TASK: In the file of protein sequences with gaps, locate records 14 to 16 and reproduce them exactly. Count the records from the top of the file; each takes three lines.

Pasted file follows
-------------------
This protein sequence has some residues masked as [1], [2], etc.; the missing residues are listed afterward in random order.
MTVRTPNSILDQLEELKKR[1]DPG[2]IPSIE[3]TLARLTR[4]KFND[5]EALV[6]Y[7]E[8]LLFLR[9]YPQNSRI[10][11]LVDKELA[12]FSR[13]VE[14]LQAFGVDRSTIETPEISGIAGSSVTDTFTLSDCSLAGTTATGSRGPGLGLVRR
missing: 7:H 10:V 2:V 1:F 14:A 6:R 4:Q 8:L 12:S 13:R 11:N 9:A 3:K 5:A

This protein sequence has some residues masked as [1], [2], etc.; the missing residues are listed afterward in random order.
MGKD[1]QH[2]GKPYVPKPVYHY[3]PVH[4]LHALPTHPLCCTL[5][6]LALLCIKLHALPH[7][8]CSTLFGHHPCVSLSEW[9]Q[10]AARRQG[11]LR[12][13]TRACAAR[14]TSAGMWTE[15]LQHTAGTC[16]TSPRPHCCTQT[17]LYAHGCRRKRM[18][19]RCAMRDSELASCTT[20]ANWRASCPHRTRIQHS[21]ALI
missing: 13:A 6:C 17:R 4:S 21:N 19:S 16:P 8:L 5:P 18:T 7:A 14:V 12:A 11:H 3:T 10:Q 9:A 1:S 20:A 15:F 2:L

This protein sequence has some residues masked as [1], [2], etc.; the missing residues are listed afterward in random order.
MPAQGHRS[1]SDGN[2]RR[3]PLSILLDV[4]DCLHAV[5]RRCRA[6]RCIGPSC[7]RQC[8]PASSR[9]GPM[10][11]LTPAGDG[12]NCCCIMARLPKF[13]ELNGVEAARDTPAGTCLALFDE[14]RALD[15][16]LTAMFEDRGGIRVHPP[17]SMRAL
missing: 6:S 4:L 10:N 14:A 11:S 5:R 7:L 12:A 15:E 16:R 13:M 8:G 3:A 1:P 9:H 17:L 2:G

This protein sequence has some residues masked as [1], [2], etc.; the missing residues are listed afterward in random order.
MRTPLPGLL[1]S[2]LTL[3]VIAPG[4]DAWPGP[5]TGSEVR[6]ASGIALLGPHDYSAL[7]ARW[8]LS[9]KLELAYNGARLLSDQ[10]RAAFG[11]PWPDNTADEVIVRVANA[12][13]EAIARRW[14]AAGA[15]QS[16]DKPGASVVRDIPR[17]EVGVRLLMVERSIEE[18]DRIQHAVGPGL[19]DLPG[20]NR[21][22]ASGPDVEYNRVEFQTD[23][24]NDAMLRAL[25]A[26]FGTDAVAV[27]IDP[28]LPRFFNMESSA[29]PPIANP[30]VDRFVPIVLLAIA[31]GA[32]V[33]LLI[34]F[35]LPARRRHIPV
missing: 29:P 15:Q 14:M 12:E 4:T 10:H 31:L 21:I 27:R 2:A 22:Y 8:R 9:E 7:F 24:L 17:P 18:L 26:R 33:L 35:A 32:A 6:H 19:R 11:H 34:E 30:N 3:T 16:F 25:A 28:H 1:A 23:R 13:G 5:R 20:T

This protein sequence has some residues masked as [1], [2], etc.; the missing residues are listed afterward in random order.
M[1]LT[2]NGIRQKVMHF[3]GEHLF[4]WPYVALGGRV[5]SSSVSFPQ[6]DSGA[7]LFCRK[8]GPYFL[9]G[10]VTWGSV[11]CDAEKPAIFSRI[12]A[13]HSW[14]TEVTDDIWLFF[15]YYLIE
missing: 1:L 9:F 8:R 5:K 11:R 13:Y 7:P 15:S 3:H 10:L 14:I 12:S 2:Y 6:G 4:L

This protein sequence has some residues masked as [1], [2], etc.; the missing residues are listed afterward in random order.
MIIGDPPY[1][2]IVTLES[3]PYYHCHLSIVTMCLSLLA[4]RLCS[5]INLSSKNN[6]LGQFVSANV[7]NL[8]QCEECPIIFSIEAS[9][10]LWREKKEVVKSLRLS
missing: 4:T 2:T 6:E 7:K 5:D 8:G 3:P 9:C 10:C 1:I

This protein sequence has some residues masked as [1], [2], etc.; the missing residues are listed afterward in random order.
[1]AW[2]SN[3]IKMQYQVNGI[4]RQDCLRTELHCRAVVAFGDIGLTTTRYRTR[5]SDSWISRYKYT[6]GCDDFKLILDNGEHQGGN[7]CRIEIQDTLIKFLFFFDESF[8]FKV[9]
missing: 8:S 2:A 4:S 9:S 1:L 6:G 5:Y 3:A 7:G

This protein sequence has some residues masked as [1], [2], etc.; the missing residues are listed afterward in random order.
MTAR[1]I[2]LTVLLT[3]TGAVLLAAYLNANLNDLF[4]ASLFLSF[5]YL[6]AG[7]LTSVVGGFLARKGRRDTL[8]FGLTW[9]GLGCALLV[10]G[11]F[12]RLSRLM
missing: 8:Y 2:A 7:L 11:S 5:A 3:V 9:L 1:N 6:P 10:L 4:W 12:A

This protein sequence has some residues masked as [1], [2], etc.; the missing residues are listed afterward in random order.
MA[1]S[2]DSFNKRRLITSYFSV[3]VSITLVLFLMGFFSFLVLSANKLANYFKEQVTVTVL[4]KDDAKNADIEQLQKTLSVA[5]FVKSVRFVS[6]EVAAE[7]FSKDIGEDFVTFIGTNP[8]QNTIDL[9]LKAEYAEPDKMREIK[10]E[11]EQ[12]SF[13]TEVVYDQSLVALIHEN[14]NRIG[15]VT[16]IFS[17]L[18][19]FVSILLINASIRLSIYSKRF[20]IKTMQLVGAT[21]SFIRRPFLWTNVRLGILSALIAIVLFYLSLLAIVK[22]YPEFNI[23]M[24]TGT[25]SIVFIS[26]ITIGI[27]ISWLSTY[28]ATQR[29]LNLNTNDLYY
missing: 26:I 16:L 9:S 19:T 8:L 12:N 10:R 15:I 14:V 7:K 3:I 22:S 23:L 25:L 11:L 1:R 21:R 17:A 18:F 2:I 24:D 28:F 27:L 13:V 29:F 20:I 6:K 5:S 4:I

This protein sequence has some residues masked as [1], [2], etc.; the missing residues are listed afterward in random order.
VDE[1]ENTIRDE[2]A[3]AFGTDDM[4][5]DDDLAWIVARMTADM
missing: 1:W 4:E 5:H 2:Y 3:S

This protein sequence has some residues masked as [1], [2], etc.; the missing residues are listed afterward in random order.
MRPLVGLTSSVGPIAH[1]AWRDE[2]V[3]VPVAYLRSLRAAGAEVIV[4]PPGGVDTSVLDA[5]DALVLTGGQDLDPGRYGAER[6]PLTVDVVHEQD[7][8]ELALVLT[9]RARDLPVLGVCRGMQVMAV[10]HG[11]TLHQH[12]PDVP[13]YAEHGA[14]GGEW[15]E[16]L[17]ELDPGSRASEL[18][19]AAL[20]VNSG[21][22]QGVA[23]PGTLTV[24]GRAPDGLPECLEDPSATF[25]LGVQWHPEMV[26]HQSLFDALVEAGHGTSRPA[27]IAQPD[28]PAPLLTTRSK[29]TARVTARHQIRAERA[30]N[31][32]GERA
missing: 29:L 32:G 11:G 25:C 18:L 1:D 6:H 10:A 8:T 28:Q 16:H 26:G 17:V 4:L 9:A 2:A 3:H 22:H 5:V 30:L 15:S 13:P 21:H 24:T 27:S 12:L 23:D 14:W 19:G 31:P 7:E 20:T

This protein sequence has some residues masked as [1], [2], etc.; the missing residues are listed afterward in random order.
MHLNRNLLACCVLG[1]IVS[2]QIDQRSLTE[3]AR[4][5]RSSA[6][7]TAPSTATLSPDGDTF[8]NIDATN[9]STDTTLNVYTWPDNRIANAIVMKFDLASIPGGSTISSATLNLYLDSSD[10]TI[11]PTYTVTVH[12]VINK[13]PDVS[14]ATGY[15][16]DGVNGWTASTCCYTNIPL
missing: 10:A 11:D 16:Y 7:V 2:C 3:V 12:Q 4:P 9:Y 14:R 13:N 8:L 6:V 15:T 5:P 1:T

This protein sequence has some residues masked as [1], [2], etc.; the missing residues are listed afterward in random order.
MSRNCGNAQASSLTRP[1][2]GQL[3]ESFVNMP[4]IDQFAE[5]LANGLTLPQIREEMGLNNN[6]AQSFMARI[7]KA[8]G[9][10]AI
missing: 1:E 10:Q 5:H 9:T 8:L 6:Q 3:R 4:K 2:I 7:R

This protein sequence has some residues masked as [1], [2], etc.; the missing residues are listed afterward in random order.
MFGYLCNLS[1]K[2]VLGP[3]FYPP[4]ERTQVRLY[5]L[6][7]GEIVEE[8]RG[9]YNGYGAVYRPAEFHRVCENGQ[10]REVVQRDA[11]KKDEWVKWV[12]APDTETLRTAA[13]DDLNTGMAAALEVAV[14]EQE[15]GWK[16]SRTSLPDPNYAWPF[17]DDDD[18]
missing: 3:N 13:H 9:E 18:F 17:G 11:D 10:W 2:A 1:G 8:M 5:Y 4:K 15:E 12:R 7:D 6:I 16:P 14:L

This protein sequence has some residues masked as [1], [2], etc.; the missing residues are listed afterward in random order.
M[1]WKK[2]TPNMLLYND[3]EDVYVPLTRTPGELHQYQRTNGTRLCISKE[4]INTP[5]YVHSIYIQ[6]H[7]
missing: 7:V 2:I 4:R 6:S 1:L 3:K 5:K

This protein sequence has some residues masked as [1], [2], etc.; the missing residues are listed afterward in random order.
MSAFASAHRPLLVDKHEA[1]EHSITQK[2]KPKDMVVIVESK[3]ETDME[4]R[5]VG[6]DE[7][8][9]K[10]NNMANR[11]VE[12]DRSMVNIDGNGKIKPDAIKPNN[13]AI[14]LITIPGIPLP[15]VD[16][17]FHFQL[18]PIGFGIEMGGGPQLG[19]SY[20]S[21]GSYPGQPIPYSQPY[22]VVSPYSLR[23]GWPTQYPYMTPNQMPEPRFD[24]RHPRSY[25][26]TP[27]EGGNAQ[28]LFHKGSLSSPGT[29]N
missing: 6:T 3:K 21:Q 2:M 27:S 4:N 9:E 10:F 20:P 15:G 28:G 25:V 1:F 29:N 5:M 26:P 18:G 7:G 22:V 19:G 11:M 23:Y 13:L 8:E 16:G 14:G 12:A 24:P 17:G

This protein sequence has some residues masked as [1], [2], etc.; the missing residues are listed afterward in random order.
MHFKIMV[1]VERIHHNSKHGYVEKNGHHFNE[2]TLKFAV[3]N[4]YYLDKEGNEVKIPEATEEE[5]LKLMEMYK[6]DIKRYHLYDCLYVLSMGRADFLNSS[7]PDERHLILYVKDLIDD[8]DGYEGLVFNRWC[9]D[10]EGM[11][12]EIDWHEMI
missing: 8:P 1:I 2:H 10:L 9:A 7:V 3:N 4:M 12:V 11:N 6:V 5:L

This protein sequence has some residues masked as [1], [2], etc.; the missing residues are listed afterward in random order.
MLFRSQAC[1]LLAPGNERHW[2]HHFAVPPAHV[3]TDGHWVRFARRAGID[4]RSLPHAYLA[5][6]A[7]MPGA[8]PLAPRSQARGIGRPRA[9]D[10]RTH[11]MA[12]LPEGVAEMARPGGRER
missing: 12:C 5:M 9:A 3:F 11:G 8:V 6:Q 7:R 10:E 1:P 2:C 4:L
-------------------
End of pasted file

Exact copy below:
This protein sequence has some residues masked as [1], [2], etc.; the missing residues are listed afterward in random order.
MFGYLCNLS[1]K[2]VLGP[3]FYPP[4]ERTQVRLY[5]L[6][7]GEIVEE[8]RG[9]YNGYGAVYRPAEFHRVCENGQ[10]REVVQRDA[11]KKDEWVKWV[12]APDTETLRTAA[13]DDLNTGMAAALEVAV[14]EQE[15]GWK[16]SRTSLPDPNYAWPF[17]DDDD[18]
missing: 3:N 13:H 9:E 18:F 17:G 11:D 10:W 2:A 1:G 8:M 5:Y 4:K 15:E 12:R 7:D 6:I 16:P 14:L

This protein sequence has some residues masked as [1], [2], etc.; the missing residues are listed afterward in random order.
M[1]WKK[2]TPNMLLYND[3]EDVYVPLTRTPGELHQYQRTNGTRLCISKE[4]INTP[5]YVHSIYIQ[6]H[7]
missing: 7:V 2:I 4:R 6:S 1:L 3:K 5:K

This protein sequence has some residues masked as [1], [2], etc.; the missing residues are listed afterward in random order.
MSAFASAHRPLLVDKHEA[1]EHSITQK[2]KPKDMVVIVESK[3]ETDME[4]R[5]VG[6]DE[7][8][9]K[10]NNMANR[11]VE[12]DRSMVNIDGNGKIKPDAIKPNN[13]AI[14]LITIPGIPLP[15]VD[16][17]FHFQL[18]PIGFGIEMGGGPQLG[19]SY[20]S[21]GSYPGQPIPYSQPY[22]VVSPYSLR[23]GWPTQYPYMTPNQMPEPRFD[24]RHPRSY[25][26]TP[27]EGGNAQ[28]LFHKGSLSSPGT[29]N
missing: 6:T 3:K 21:Q 2:M 27:S 4:N 9:E 10:F 20:P 15:G 28:G 25:V 1:F 29:N 5:M 26:P 18:G 7:G 22:V 19:G 11:M 23:Y 13:L 8:E 16:G 14:G 12:A 24:P 17:G